Nearly everyone there plays...so jam sessions spontaneously erupt all around you.  The famous and the rest of us get together, and we believe in music.

On a previous trip, I spent an hour shuttle ride from the airport getting to know the drummer from Matisyahu.  I enjoyed that.  At the same show, I went back to Bosendorfer's booth at the end of the day to find a bench and rest my feet.  Valentina Lisitsa stopped by, we closed the doors and enjoyed a private concert for about 15 of us.  She played for over 20 minutes, so cautious and curious passersby were drawn to her, and the crowd slowly grew.  That was special for us.

There is much trade at the trade show, but a bigger accomplishment for the industry is how NAMM serves to energize our people.  NAMM focuses the passion that brought us to the business of helping others make music.  That is special for us.

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Tags: NAMM, Bosendorfer, Estonia, Schimmel, Steinway, Story & Clark
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Customer Makes The Uncommon Selection: Estonia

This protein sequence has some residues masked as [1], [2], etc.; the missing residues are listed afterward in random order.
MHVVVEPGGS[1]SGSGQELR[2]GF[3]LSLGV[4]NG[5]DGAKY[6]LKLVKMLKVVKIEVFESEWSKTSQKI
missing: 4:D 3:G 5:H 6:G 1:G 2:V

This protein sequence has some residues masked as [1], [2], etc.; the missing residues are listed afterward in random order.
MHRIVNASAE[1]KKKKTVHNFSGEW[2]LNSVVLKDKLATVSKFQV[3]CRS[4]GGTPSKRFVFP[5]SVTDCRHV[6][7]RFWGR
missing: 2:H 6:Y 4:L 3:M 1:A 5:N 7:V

By Sam Bennett
11/14/2009 6:30:00 PM  
A nice gentleman came by last week searching for a grand piano for his oldest daughter.  He was referred to our store by several close friends and colleagues.  She has been studying piano for several years, and she is at the level where a grand piano will help her proficiency and prepare her for more challenging and competitive playing.  She also really loves piano, and Papa wants to support her passion and hard work.  Also, his younger daughter is nearly ready to begin playing.  Does this scenario sound familiar to anyone else?

His family's first piano was a Yamaha console.  He bought it gently used from his local dealer and it served the family well.  His friends, many of them musicians, safely suggested that a Yamaha grand piano would be the logical next step.  His pursuit for a good deal on a gently used Yamaha grand (as well as the personal referral of those same friends) led him to visit with us one week ago.  He spoke with my father and we had two good choices in range of his budget.  I greeted him in our showroom.